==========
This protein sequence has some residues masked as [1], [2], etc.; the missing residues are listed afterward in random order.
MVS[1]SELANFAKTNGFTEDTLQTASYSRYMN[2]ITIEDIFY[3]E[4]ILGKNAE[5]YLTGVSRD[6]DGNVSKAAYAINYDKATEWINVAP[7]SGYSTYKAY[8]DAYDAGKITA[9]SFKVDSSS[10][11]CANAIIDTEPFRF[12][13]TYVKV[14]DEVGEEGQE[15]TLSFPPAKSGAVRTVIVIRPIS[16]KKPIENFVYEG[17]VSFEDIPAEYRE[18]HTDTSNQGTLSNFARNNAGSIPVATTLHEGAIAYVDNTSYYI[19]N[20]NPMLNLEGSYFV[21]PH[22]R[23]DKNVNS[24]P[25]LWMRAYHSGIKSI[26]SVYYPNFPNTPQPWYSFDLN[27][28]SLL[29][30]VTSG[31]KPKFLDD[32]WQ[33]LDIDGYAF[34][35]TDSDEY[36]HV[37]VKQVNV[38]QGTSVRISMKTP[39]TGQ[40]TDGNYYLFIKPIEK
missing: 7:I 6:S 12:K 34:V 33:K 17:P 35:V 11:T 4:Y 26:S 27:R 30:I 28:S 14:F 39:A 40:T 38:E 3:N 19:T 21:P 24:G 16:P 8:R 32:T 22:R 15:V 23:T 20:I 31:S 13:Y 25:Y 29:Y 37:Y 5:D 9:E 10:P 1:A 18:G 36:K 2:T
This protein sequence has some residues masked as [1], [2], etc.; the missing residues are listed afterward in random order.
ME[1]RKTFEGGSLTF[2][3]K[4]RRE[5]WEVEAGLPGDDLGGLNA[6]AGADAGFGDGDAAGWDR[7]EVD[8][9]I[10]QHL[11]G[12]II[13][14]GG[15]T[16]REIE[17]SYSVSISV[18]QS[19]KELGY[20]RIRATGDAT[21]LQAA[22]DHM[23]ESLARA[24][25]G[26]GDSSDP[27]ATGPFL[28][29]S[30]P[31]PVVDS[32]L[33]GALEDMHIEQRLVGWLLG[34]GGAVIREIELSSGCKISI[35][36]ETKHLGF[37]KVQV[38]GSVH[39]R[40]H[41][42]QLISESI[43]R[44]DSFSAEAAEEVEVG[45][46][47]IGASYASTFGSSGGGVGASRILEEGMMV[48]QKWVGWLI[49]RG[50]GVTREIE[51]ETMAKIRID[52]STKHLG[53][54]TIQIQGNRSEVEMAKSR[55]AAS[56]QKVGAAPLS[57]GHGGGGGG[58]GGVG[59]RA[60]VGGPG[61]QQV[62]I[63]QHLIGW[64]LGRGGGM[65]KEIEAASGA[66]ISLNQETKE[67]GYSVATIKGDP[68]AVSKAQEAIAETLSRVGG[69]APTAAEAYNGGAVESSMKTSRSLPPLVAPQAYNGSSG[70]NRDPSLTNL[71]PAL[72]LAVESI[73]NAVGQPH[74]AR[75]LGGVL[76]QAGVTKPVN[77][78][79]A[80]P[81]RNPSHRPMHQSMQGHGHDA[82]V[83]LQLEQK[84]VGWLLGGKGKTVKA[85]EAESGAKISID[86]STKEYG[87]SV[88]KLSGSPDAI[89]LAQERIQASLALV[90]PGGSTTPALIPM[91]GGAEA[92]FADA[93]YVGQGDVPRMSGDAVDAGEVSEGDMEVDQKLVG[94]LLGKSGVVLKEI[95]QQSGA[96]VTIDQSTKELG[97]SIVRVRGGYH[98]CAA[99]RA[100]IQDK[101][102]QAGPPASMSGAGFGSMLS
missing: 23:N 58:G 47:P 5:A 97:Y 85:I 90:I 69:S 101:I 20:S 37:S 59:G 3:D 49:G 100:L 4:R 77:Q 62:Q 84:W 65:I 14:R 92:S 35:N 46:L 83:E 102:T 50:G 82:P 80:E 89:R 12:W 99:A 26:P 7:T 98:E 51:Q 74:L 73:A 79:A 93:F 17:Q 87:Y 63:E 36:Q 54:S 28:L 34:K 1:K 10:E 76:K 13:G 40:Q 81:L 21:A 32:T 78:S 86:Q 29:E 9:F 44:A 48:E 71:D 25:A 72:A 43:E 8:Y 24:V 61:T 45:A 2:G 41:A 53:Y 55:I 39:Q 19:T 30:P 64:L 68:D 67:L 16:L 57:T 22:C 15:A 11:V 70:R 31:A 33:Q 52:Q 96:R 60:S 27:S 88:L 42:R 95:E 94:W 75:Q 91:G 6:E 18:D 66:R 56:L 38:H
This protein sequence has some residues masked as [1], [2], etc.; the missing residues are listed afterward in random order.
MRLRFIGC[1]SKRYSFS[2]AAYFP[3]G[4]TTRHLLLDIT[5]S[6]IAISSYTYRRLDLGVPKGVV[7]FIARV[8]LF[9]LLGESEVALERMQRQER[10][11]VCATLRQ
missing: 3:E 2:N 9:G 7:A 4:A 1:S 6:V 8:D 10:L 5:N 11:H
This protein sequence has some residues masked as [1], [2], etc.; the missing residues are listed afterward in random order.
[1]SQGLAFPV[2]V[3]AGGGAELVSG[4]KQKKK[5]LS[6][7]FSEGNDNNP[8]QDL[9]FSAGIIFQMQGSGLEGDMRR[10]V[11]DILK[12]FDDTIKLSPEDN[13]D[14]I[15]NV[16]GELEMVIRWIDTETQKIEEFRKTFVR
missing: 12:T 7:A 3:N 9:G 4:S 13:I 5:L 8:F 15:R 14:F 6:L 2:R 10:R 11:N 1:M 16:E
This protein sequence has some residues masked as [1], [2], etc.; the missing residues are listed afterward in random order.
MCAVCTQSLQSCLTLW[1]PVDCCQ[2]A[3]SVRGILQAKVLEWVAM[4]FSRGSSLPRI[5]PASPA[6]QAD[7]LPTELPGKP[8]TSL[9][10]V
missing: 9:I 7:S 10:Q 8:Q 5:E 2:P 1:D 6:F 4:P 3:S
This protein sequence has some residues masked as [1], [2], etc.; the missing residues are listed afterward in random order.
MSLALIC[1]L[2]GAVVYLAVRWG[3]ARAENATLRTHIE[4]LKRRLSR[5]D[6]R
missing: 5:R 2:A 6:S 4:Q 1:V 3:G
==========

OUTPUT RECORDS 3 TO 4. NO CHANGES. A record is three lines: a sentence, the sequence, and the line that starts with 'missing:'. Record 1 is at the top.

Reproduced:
This protein sequence has some residues masked as [1], [2], etc.; the missing residues are listed afterward in random order.
MRLRFIGC[1]SKRYSFS[2]AAYFP[3]G[4]TTRHLLLDIT[5]S[6]IAISSYTYRRLDLGVPKGVV[7]FIARV[8]LF[9]LLGESEVALERMQRQER[10][11]VCATLRQ
missing: 3:E 2:N 9:G 7:A 4:A 1:S 6:V 8:D 10:L 5:N 11:H
This protein sequence has some residues masked as [1], [2], etc.; the missing residues are listed afterward in random order.
[1]SQGLAFPV[2]V[3]AGGGAELVSG[4]KQKKK[5]LS[6][7]FSEGNDNNP[8]QDL[9]FSAGIIFQMQGSGLEGDMRR[10]V[11]DILK[12]FDDTIKLSPEDN[13]D[14]I[15]NV[16]GELEMVIRWIDTETQKIEEFRKTFVR
missing: 12:T 7:A 3:N 9:G 4:S 13:I 5:L 8:F 15:R 14:F 6:L 2:R 10:R 11:N 1:M 16:E